With Damir, I’m learning to balance my Yin and Yang energies, my Masculine and Feminine.

I’m learning to stand on my own feet

I’m learning to hold and control my own space.

I’m learning to be present.

I have not learned any specific new dancing technique.  I have not learned one new step or one new way to style my arms.  I have not danced anything more than Rumba boxes, forward and back steps, delayed steps, hip turns or spirals.  No new figures.  No routines.  Only fundamentals.  They apply to EVERYTHING.  It is AWESOME.

I totally trust that I’ve made the correct move. This is exactly where I need to be.

I miss Ivan and I do hope we can partner again.  That’s mostly up to him.  I’m committed to do my work regardless.  But I have a deep knowingness that Damir is a coach, not a partner, at least at this point in time.  I also have a deep knowingness that I have no need to worry about this, that the right person will show up when I’m ready and he’s ready, be it Ivan, or no.

So that’s what’s going on with me.  I’ve no competitions in my sights.  I am committed to doing the work. And the work is, well, mundane, ordinary, and basic.  It is learning my body, feeling it spatially, and understanding how it works.  I’m honing my instrument in a way I’ve never had access to before.

I feel settled. If that even makes any sense.  I feel grounded and secure.  And I need this like no kidding to stretch beyond my current limitations.  That is part of why I had to make the change.  I could go no further without finding my center.  I needed a space where it was safe to explore my shortcomings.  With Damir, it’s encouraged.  We bring my imbalances to light and in this way dissolve them.

The work I’m doing is to find and embody the paradox; to find the stillness, calmness, steadiness in the frenzied movement of a Cha-Cha.  In this way I can be my most authentic self.  What a blessing to have found a guide and coach for this next leg of the journey.  I am becoming who I am, a little closer to my authentic self every day.

Dancing cannot fail to change a person if they take it up as their practice.  It is as potent and transformative as any practice, be it Yoga, or Soccer, Bible study or Mountain climbing.

And just like in Mountain climbing, I’m discovering that there are no short cuts to the top.  This is the title of one of Ed’s books and I think it reflects his philosophy, and a truth of life.  I am grateful to be in the place where I’m ready, willing, and able to do the work.  For me, it looks like this: eating clean, getting workouts in, continuing consistent coaching with Damir, practicing the basics.  It looks like putting in the time, doing the mundane process, and repeating until complete.  There are no short cuts to a body fat percent of 20% or less, or a balanced spiral turn.  There are no elevators to the top of Mount Everest.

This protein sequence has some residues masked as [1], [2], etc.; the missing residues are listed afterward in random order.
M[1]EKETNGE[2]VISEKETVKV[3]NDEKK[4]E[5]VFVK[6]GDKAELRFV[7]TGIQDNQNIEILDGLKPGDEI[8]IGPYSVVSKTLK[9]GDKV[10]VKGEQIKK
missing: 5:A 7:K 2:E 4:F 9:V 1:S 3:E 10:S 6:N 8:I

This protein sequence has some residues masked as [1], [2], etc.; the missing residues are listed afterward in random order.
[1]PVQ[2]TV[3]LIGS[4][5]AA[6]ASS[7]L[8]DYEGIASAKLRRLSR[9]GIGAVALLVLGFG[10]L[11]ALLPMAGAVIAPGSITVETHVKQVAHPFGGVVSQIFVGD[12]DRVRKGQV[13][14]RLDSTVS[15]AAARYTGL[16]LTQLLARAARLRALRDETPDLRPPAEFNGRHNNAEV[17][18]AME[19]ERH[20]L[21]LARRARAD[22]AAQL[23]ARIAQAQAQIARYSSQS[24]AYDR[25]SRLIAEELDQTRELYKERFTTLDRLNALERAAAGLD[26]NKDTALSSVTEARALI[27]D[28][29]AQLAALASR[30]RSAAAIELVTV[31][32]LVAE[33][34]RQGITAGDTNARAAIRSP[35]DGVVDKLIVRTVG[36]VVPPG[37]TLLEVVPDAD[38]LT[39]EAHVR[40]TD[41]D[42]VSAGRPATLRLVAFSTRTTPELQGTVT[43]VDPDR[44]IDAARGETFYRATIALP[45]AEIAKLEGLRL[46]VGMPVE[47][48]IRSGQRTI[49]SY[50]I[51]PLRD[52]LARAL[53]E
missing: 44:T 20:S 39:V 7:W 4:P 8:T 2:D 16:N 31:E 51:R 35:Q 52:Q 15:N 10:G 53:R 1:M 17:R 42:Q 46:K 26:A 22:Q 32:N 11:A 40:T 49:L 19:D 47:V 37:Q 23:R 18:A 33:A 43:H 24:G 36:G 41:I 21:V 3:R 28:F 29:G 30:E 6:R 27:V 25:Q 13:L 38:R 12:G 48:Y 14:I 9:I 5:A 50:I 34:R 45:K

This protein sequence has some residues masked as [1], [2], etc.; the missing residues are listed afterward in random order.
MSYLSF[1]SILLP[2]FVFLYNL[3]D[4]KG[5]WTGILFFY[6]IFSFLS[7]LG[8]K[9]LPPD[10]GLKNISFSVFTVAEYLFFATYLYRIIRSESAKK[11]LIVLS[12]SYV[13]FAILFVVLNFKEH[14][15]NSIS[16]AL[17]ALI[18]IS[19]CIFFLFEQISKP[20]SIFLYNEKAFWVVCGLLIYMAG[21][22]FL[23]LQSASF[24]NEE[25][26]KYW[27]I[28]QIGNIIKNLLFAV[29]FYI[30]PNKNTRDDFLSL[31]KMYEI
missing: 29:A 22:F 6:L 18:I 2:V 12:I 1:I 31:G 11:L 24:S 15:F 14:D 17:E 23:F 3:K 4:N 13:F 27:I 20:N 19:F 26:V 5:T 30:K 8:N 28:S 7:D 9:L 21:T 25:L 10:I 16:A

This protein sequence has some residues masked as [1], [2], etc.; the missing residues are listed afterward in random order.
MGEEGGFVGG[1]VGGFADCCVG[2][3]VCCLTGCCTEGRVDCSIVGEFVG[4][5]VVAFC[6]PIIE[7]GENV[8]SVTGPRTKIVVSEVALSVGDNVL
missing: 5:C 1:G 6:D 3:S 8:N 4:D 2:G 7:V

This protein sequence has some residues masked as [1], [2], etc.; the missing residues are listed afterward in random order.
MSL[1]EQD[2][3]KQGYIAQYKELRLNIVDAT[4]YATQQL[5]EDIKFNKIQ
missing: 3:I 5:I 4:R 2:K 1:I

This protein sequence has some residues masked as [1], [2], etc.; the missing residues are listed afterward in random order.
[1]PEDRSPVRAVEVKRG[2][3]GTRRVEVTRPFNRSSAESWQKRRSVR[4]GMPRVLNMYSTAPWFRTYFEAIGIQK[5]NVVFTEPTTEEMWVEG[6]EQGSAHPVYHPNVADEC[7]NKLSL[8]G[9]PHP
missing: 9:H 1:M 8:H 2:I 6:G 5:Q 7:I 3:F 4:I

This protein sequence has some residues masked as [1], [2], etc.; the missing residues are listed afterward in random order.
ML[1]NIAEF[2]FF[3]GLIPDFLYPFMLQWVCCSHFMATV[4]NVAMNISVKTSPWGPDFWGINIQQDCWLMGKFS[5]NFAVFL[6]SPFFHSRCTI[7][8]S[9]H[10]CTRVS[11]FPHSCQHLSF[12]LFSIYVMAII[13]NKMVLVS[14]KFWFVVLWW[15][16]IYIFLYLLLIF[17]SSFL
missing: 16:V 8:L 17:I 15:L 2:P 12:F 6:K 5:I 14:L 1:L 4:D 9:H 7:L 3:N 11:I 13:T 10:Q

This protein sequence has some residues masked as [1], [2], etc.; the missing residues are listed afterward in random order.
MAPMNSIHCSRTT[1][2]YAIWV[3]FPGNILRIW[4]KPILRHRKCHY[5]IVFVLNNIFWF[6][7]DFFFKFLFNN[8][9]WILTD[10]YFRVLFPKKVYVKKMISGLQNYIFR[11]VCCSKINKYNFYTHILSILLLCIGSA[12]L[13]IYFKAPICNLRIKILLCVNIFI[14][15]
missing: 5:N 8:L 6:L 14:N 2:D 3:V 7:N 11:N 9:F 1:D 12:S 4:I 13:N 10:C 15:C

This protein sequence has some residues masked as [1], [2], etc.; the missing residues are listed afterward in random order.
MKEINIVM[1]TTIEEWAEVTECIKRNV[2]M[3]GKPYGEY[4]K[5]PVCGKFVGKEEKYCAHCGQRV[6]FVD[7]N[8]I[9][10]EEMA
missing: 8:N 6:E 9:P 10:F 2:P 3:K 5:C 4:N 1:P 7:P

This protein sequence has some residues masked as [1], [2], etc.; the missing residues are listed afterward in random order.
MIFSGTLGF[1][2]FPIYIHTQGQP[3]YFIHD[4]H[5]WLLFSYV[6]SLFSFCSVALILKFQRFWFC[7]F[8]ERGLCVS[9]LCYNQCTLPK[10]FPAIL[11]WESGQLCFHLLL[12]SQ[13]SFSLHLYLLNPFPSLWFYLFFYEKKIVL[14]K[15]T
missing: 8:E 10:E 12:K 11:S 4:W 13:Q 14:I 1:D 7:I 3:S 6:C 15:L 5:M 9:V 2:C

And you know what?  Hooray for that!  I’m coming to know who I am more and more deeply and securely with each choice, with each pitfall, with each interaction.  I am building the foundation of who I am so as to be unshakeable.  And I’m not only after knowing who I am, I’m after loving who I am, reveling in who I am!  I’m going to get to be me, 100% me and I can’t wait.

Hooray for no longer striving and pushing and going to extremes.  Hooray for settling into do the work. It may take time, but time is going to pass anyways.  It’s simply up to me to be a consistent Casio, at this point.  Tic toc tic toc tic toc…..and soon enough the humble yet reliable Casio will be worthy of adorning the trappings of a Rolex.

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5 thoughts on “No Shortcuts To The Top

  1. loved this blog posting. i enjoy all your writings..

  2. I really applaud you! When you look at a great master in any discipline, they possess the calm and centered energy you’re working towards. Isn’t it amazing how actually living and moving from that place changes everything? Big round of applause to you, and wishing you joy and discovery 🙂

  3. Marian Condon says:

    Steph – I’m so happy for you! You’re in a new chapter of the Book-of-Steph…and it’s a great one, fer sure.

  4. bgballroom says:

    I clicked the “like” button on this immediately because – well, why wouldn’t I? But then I had to walk away and let it rattle around in my brain for a few days. One of those days included our first lessons in a couple of months and they were intense, and the day after was our practice to absorb the work of the lessons.

    Then I was ready to read it again. Fantastic! I have an Everest junkie at my house and watching those climbs can be very inspiring when it isn’t flat out terrifying. As a side note, I spend a lot of time worrying about the people holding the cameras for those crazy climbers.

    We all need to do the foundational work of course, and we need a certain drive or energy, but we also need the pin-point focus and the inner stillness even at the moment of maximum motion. Dance, climbing, yoga, life. Good lessons for all of us. Thanks:-)